Sunday, 15 September 2013

Modifiers: Be Specific

This is part two of my 'modifying modifier usage' posts, although I decided against calling it that on the basis that I can’t say it out loud. 
I’ll get straight to the point: it is better to use specific nouns and verbs than to stuff your sentence full of modifiers. If taking away every adverb and adjective in your writing leaves you with a bland story, then you’re doing it wrong.

Pick interesting seed words instead. Otherwise it’s like putting lipstick on a very bland looking pig.

Here are some common examples:

Runs slowly --> Jogs

Said quietly --> Whispered, muttered, murmured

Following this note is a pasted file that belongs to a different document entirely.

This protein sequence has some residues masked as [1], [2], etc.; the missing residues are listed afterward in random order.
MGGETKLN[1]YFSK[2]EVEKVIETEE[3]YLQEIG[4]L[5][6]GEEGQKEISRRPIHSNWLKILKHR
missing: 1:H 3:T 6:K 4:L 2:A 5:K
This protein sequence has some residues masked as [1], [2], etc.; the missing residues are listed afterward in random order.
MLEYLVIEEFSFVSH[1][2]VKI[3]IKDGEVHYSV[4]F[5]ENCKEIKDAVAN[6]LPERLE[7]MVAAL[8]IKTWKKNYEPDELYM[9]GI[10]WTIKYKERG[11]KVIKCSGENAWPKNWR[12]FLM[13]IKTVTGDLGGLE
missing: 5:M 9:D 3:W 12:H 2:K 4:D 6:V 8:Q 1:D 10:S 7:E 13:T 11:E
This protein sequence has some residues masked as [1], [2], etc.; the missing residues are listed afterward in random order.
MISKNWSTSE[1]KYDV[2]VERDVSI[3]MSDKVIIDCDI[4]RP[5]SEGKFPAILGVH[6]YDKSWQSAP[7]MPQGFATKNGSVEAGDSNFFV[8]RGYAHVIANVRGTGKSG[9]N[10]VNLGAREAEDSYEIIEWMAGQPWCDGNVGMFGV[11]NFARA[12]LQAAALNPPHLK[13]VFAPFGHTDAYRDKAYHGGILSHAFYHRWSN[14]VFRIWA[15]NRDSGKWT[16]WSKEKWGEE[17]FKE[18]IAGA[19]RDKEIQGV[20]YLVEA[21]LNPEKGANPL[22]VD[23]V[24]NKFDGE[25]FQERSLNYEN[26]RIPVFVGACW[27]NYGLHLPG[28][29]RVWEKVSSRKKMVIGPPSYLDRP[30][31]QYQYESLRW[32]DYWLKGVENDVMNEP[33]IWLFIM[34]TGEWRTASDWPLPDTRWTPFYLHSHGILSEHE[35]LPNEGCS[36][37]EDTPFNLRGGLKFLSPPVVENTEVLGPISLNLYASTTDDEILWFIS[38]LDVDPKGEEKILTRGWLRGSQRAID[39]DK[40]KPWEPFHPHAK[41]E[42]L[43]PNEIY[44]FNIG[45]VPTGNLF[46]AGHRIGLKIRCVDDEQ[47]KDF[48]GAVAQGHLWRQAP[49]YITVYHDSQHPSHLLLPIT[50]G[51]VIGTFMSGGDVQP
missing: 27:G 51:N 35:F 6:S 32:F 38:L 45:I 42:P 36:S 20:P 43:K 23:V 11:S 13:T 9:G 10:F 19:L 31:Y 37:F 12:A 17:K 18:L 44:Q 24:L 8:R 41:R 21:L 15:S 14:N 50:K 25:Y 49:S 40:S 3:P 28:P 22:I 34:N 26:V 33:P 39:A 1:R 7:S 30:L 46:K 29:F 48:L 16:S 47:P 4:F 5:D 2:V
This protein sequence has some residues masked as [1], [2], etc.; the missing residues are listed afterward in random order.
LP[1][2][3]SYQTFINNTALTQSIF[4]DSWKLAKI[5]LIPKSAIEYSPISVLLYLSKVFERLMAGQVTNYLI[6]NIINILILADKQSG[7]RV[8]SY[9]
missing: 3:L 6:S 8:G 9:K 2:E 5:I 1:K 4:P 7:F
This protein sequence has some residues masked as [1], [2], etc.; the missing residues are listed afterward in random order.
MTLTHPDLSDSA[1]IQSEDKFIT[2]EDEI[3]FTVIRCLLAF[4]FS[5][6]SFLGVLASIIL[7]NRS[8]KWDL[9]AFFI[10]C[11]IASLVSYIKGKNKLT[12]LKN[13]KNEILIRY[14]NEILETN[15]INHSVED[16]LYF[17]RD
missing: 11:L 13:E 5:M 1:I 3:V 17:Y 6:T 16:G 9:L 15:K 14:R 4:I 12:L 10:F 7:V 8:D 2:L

Frowned aggressively --> Growled, glared, glowered, scowled

Often, reducing usage of modifiers can make a sentence feel stronger. Take taglines for example. Sometimes just ‘said’ can feel more apt, especially if you've used a lot of description in other taglines or you don’t particularly need to accentuate the way that bit’s spoken.

Basically, it’s better to think about what you’re doing and how each word affects the piece as a whole, rather than getting in the mindset of ‘this sounds good - I'll do it more’. Often, copious amounts of modifiers sound like the writer is trying too hard and slows the pace in a way that is only recognisable after they've been removed. It’s something that needs to be played around with a fair bit to realise the effect.

Don’t get me wrong, modifiers have their uses. They’re just not an every-other-word type of technique.